Invoice Factoring: What is It and How Does It Work?

Invoice Factoring: What is It and How Does It Work?

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Invoice factoring is a form of business financing that lets you sell your unpaid invoices to a factoring company at a discount for cash upfront. The cash payout you get allows you to access money to cover your immediate expenses.

Invoice factoring may be an attractive funding option for small business owners who do not qualify for traditional loans or would prefer not to take on debt.

How Does Invoice Factoring Work?

Small business owners can contract with a factoring company, known as a factor, to sell invoices at discount in exchange for a cash advance.

There are two types of invoice factoring, in general:

  • Recourse factoring is a type of invoice factoring that provides less risk to the factor. If the customer fails to fulfill the invoice, the factor has the right to collect payment from the business owner.
  • Non-recourse factoring absolves the business owner of responsibility for the invoice. If the customer fails to fulfill the invoice, the factor is left on the hook. Because of the increased risk, many factors do not offer non-recourse factoring, or if they do, they offer it with tougher terms and rates.

The factor will charge a discount fee (also known as a discount rate) that is usually assessed on a weekly or monthly basis. Generally, the cash advance is split into two parts: the advance and the reserve amount.

  • The advance: Generally 60% to 97% of the invoice would be paid upfront. However, there may be rare instances when a company receives a full advance.
  • The reserve amount: Paid after the business’s customer fulfills the invoice, less any fees.

Invoice factoring example

Let’s say Jane owns a clothing manufacturing business and is hoping to steadily increase inventory throughout the year. To afford these costs, Jane decides to work with an invoice factoring company with her outstanding invoices that are due in 30 days. She agrees to a recourse invoice factoring contract of $10,000 with a discount fee of 1% per month. She will receive 80% upfront and receive the remaining reserve once the invoices are fulfilled successfully.

In this example, Jane would receive $8,000 as the advance, pay $100 (1% of $10,000) as the discount fee, and would eventually receive the remaining $1,900 as the reserve once the invoices are paid by Jane’s customers.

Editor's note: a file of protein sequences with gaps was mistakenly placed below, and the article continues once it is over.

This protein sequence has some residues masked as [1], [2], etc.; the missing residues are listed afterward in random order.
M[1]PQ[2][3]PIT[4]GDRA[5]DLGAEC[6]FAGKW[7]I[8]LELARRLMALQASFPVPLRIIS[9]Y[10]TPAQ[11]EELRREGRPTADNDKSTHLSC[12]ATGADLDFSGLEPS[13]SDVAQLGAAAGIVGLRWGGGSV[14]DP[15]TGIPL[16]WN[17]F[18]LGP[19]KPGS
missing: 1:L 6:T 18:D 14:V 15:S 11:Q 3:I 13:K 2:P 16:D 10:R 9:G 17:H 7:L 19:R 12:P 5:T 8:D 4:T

Invoice Factoring vs. Invoice Financing

Invoice factoring is different from invoice financing (also known as account receivables financing). Invoice financing is typically defined as the use of account receivables, like invoices, as collateral for a loan or line of credit. Invoice factoring involves the selling of invoices, whereas invoice financing involves the borrowing of money with invoices as collateral.

Business owners may have an easier time qualifying for invoice factoring than invoice financing. Because factoring doesn’t involve traditional lending practices, factoring companies are more willing than lenders to work with borrowers who have limited credit histories, little time in business or financial trouble.

On the other hand, invoice financing generally requires strong business credit history and high-quality invoices, although some lenders may be more lenient.

Invoice Factoring Terms and Features

Terms and features of invoice factoring contracts vary between business owners, industries and factoring companies. The following is a sample of average terms and features.

Invoice Due Date15 - 90 days
AmountUp to $5 million
Advance Rate60% - 97%, depending on the industry (some factors may allow 100%).
Reserve Rate0% - 40%
Discount Fee0.25% - 10% weekly or monthly
Funding Time1 - 7 days

Invoice Factoring Companies

Here are a few well-known online invoice factoring companies you could consider to secure funding for your business:


The online lender provides recourse financing, advancing up to about 85% to 90% of unpaid invoices up to $5 million. Weekly rates start at 0.25%. BlueVine requires applicants to serve other businesses or governments, and have at least a 530 FICO score, at least $10,000 in monthly revenue and a minimum of three months in business.

You would need to provide basic details about your business and invoices, as well as three months of bank statements or a connection to your business bank account. BlueVine may ask you to supply more information if you apply for more than $250,000.

If you are an LLC or a corporation, BlueVine does not conduct a hard credit pull, so your credit would not be impacted if you apply. However, if you are a sole proprietorship or a general partnership, BlueVine will perform a credit check after you accept an offer.

Paragon Financial Group

Paragon Financial Group offers non-recourse invoice factoring, providing advances up to 90% of unpaid invoices with fees ranging from 0.90% to 2.50% for the first 30 days. Fees then increase the longer the invoice remains unpaid and are set on a case-by-case basis.